At its height, in the months after Saddam Hussein was toppled, the multinational force numbered about 300,000 soldiers from 38 countries - 250,000 from the United States, about 40,000 from Britain and the rest ranging from 2,000 Australians to 70 Albanians.Denmark pulled out most of its forced in August. Latvia and Lithuania left over the summer.
By January of this year, though, the combined non-U.S. contingent had dwindled to just over 14,000. As of Tuesday, it stood at 20 nations and roughly 11,400 soldiers.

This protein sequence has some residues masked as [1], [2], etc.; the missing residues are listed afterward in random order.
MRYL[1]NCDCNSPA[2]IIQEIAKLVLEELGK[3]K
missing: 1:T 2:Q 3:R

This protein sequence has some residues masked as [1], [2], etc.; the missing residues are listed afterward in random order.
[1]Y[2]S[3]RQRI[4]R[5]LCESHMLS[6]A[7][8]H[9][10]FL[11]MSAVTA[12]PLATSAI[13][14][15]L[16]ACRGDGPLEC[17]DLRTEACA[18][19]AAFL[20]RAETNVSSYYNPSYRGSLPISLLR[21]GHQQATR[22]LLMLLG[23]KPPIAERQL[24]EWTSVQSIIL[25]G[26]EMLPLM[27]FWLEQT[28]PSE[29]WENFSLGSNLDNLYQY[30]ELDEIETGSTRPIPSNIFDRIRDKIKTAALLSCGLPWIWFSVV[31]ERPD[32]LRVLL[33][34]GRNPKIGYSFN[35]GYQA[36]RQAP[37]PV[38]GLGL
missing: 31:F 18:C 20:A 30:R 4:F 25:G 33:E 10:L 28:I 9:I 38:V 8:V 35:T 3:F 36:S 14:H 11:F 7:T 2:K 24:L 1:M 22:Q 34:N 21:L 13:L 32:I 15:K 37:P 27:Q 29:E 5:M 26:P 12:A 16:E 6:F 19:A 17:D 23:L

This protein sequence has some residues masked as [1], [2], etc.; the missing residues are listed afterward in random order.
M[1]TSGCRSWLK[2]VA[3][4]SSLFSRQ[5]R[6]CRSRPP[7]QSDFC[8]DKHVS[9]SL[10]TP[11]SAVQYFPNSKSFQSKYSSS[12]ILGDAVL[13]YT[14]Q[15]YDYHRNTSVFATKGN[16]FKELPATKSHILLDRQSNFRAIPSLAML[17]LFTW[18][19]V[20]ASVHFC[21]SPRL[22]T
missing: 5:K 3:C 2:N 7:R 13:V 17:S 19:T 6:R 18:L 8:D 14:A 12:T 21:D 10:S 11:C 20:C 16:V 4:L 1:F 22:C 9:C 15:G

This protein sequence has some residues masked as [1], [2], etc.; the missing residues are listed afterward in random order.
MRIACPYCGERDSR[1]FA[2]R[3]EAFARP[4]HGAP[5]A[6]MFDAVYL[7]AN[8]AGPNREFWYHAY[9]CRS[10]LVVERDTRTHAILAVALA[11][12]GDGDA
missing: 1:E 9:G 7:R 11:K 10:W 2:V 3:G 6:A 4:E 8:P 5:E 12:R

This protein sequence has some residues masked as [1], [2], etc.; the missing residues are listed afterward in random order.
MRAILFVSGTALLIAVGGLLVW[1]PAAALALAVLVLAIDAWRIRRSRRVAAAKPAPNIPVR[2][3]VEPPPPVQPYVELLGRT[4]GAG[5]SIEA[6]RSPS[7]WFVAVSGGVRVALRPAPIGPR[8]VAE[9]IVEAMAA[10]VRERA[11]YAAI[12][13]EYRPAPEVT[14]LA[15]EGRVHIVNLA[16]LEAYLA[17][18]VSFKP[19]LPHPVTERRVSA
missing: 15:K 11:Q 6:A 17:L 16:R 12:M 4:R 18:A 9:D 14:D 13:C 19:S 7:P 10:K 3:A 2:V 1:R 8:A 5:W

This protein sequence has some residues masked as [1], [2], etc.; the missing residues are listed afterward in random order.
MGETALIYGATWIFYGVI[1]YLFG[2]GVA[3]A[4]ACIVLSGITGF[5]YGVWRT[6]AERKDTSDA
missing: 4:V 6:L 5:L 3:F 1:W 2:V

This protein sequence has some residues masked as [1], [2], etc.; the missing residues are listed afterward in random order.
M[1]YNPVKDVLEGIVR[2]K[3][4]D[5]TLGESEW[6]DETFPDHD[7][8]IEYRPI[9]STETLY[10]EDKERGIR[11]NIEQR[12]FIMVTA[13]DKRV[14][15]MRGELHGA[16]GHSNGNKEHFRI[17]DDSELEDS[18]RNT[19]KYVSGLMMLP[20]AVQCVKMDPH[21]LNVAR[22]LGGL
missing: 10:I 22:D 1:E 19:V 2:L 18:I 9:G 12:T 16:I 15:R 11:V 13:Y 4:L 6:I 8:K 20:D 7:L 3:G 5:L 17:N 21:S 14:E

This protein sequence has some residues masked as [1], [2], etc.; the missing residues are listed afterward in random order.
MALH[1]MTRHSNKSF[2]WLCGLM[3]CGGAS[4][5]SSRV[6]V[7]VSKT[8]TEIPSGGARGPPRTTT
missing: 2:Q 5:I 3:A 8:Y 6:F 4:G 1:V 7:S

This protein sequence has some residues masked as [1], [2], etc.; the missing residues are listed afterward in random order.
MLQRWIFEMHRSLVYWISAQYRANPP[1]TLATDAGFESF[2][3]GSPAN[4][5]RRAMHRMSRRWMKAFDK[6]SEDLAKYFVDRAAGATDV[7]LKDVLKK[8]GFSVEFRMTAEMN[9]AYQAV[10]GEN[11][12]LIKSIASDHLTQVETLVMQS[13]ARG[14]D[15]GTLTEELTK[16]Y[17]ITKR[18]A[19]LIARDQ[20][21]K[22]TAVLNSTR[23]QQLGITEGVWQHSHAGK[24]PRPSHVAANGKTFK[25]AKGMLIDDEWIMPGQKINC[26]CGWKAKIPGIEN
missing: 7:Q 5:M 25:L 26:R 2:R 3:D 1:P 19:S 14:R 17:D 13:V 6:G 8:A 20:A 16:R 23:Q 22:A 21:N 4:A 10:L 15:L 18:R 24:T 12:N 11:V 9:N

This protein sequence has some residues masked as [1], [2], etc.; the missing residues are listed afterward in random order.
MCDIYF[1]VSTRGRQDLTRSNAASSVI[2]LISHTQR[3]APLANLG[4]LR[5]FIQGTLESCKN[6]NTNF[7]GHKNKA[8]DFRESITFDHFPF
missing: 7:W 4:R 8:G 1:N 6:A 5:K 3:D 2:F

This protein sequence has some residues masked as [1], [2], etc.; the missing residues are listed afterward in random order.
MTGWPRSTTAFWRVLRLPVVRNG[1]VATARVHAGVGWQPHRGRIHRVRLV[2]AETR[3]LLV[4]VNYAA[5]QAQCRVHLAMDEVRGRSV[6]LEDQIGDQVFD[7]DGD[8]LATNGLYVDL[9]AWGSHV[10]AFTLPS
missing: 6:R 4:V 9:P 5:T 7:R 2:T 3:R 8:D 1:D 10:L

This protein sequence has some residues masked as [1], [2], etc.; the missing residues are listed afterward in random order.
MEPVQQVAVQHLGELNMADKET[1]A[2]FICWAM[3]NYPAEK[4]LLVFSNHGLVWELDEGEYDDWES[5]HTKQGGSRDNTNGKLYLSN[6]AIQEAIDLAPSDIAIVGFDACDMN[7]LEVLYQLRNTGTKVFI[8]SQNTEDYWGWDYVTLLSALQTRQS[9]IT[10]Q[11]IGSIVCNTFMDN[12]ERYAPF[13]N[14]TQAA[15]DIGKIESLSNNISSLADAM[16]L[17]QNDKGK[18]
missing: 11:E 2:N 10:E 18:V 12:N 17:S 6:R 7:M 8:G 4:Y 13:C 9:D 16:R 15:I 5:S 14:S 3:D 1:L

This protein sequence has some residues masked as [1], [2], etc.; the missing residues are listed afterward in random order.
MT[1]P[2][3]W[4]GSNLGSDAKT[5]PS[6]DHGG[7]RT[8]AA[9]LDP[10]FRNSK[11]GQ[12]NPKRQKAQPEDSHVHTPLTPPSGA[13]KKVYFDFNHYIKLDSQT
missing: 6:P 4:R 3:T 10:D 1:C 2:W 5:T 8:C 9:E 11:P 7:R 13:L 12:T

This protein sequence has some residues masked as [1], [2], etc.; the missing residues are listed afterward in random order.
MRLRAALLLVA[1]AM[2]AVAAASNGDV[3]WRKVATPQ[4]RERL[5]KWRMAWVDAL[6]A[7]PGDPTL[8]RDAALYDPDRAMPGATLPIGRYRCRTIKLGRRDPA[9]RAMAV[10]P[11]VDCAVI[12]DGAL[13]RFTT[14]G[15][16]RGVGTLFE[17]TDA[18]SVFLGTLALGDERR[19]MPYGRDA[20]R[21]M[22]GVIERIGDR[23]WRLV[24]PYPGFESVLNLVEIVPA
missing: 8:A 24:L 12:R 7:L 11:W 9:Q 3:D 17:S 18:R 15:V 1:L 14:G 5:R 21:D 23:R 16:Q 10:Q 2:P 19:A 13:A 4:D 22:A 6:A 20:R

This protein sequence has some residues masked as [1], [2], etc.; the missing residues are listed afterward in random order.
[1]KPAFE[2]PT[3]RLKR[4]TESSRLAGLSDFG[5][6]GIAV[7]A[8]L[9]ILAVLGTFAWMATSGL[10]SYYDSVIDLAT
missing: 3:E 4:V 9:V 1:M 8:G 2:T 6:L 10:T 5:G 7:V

It's in for more unraveling: Prime Minister Gordon Brown said Monday that Britain will halve its remaining force of 5,000 next spring, and another official said there were no guarantees any British troops would remain in Iraq beyond the end of 2008.
Georgia has announced, like the UK, a major reduction in its force presence -- from 2000 now to 300 next summer.
I've frequently noted the withering away of the coalition.
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